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  • Aerobic exercise plays an important

    2024-04-01

    Aerobic exercise plays an important role in the regulation of death associated protein kinase metabolism in the skeletal muscle. It is also associated with increases in AMPK and GLUT4 levels, resulting in the improvement of the glucose uptake signaling pathway [17,18]. Recently, it has been shown that exercise markedly increases AMPK activity and glucose transports in diabetes [19,20], strongly suggesting that exercise is a potent regulator of glucose metabolism. Additionally, Michelle et al. [21] previously showed that 8 weeks of aerobic exercise was able to significantly increase AMPK, FNDC5, PGC-1α, and UCP levels in HFD-induced obese rats. Taken together, aerobic exercise may provide the stimulus to increase AMPK, GLUT4, FNDC5, PGC-1α, and UCP levels and subsequently improve glucose metabolism in the skeletal muscles. However, the effect of aerobic exercise training on glucose metabolism through decreasing CRBN levels and increasing AMPK levels has not been evaluated in the skeletal muscle in T1DM.
    Materials and methods
    Results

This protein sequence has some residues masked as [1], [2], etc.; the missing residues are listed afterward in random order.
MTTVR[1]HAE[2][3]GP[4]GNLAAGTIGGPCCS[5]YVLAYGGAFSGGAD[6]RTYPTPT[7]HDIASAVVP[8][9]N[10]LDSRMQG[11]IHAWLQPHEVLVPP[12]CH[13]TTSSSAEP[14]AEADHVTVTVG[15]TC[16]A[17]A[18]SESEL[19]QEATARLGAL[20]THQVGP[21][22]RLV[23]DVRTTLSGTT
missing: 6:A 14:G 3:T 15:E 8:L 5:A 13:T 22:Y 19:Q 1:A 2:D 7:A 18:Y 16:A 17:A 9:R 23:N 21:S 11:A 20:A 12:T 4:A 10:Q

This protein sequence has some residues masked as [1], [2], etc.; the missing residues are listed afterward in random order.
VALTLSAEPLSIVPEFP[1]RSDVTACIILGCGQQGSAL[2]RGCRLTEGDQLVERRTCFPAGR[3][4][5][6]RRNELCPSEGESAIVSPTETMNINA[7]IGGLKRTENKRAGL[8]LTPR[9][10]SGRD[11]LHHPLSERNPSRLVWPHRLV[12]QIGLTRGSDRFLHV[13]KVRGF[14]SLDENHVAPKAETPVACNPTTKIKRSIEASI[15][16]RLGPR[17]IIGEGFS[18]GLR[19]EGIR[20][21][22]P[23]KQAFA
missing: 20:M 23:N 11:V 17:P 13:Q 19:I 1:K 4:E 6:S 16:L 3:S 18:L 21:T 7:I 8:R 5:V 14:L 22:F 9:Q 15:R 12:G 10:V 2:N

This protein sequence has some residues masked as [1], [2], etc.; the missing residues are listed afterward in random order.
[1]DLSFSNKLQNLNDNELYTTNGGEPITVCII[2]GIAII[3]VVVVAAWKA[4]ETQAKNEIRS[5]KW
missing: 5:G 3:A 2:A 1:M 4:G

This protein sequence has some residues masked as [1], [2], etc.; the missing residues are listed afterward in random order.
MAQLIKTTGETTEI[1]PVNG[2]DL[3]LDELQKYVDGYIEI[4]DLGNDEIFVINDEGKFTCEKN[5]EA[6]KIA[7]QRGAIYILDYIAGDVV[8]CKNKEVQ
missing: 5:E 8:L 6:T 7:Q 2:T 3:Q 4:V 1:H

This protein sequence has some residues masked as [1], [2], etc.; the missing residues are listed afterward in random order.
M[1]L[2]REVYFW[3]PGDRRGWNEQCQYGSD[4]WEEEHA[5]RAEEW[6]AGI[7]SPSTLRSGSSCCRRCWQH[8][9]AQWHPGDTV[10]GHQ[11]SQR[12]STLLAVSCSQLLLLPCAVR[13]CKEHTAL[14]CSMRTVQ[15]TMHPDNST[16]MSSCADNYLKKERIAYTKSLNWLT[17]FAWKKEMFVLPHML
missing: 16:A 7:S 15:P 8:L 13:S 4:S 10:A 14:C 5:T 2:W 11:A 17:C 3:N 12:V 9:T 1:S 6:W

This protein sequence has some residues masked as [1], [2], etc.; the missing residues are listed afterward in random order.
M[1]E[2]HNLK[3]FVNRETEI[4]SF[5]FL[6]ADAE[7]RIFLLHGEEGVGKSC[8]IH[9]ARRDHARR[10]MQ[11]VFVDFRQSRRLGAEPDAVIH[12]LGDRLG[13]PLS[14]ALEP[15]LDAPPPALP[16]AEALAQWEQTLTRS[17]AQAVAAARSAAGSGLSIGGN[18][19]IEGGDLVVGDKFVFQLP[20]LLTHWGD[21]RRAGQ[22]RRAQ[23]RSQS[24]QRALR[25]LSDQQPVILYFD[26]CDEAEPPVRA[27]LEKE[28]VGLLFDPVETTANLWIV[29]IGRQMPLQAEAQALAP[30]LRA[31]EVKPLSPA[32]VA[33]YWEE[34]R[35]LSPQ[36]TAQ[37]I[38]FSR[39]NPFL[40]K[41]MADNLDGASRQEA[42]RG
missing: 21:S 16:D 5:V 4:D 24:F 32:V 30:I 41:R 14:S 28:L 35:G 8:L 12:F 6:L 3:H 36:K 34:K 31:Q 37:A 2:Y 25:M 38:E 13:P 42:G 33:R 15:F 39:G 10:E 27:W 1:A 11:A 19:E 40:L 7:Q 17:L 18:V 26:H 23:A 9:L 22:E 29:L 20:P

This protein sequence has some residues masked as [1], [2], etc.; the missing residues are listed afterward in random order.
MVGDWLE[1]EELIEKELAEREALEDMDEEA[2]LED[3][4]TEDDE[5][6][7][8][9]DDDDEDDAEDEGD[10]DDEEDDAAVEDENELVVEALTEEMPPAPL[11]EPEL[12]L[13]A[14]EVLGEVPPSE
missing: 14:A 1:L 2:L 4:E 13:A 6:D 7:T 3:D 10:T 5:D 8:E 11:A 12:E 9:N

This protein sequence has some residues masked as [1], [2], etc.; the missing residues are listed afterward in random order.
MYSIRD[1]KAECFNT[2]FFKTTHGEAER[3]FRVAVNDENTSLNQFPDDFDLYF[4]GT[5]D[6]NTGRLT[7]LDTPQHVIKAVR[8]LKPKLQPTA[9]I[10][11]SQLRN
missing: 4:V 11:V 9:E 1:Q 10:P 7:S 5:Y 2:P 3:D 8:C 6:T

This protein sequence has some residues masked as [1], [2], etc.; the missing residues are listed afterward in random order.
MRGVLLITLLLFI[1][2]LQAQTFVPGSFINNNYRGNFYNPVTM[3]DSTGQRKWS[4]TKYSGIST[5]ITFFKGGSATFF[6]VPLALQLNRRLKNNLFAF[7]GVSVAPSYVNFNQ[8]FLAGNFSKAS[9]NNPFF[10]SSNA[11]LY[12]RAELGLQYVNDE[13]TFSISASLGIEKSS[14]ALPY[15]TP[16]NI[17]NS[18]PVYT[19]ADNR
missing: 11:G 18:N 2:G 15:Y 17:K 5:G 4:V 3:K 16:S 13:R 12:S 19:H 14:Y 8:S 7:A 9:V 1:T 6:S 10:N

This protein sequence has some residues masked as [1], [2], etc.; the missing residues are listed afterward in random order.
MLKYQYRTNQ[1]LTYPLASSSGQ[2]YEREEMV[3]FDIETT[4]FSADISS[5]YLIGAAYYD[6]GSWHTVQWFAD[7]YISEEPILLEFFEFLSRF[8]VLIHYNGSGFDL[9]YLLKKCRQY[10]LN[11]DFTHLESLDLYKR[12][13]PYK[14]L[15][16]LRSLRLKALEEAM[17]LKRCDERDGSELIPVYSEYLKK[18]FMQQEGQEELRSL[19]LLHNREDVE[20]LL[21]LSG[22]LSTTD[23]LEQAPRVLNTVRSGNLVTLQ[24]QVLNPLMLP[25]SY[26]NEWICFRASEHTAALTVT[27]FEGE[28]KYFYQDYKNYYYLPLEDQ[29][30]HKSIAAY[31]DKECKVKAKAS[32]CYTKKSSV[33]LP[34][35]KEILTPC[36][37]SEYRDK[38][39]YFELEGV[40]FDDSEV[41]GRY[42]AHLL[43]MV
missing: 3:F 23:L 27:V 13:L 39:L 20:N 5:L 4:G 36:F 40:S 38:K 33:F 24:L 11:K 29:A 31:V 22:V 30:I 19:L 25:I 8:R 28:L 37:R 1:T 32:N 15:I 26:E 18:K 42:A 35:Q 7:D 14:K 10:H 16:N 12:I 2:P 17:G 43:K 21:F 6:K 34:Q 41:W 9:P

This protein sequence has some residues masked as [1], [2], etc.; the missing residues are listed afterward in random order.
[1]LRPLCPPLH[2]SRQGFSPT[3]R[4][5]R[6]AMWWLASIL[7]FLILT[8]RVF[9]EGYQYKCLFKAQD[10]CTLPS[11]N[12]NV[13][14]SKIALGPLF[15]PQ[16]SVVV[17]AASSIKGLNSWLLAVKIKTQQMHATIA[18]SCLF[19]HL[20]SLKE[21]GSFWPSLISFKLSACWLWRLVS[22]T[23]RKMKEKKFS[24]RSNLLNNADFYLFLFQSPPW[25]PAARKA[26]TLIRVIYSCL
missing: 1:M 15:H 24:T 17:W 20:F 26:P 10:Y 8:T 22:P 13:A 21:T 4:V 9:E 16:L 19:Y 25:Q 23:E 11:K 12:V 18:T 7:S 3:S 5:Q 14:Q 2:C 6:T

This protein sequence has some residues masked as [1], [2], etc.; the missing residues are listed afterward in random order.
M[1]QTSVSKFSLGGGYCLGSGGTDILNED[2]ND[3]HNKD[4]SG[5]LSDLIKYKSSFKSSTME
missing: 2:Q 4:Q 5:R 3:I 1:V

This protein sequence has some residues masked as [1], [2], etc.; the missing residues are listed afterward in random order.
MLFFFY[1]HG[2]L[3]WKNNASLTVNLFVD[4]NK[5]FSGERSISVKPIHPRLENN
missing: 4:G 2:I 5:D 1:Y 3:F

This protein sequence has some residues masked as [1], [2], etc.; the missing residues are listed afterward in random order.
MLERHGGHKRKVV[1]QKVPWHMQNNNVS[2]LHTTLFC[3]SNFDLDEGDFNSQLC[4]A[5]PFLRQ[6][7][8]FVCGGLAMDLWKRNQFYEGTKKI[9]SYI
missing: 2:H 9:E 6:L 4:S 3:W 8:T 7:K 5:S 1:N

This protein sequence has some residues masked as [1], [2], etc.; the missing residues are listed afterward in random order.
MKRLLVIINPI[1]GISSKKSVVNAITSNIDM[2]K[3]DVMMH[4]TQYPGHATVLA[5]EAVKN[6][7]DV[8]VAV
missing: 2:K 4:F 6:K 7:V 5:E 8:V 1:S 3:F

Discussion T1DM is associated with a state of hyperglycemia, which contributes to the dysfunction of basal metabolic conditions and the accumulation of cholesterol [29]. Sustained accumulation of blood glucose leads to reduced insulin sensitivity, impairing the regulation of normal glucose metabolism, and resulting in diminished glucose uptake [30]. In the present study, we explored influences on the glucose metabolism in the blood of a STZ-induced diabetic rats. We found that STZ-induced diabetic rat had increased blood glucose, HOMA-IR, TG, and T-C (Fig. 1); these results have been previously reported [31]. These findings also suggest that STZ causes progressive body weight loss, insulin insufficiency, dyslipidemia and chronic hyperglycemia, all of which contribute to the pathogenesis of diabetes complications. Consistent with the results of a previous study, we also observed that aerobic exercise training reduced these parameters, accompanied by a significant increase in HDL-C (Fig. 1) [32]. Laaksonen et al. [33] also suggest that aerobic exercise training decreased TG and increased HDL-C levels in young patients with type 1 diabetes. Taken together, these results indicate that aerobic exercise training has excellent therapeutic potential for the management of type 1 diabetes. CRBN acts as multifunctional protein in various organelles including the cytoplasm, nucleus, mitochondria, and endoplasmic reticulum [34]. It directly binds to AMPK, a potent metabolic sensor that plays an important role in the regulation of metabolic pathways [35]. Indeed, ablation of CRBN in mice increased hepatic AMPK, suggesting that these signaling pathways act as key modulators of obesity and diabetes [36]. Activation of AMPK and Akt increases GLUT4-mediated glucose uptake in vitro [37]. Moreover, exercise training causes increased glucose uptake via the AMPK/Akt/GLUT4 signaling pathway and activates PGC-1α and FNDC5, resulting in improved glucose metabolism in the skeletal muscle [38]. However, whether exercise training had similar effects in the skeletal muscle of individuals with T1DM was unknown. In this study, we show that CRBN is reduced and AMPK, Akt, and GLUT4 protein levels are increased in the skeletal muscle of exercise-trained diabetic rats. In addition, PGC-1α and FNDC5 protein levels were also significantly increased, indicating that, similar to the results of a previous study, aerobic exercise training plays a critical role in glucose homeostasis [39]. Moreover, we found that aerobic exercise training in diabetic rats increased SOD1 and UCP3 levels, indicating increased scavenging of free superoxide radicals and enhanced fatty acid oxidation, respectively. Our findings from this study indicate that aerobic exercise training induced AMPK activation via increasing levels of Akt, GLUT4, PGC-1α and FNDC5, as well as those of SOD1 and UCP3, suggesting that together these proteins function to improve glucose homeostasis in the skeletal muscle of rats with T1DM.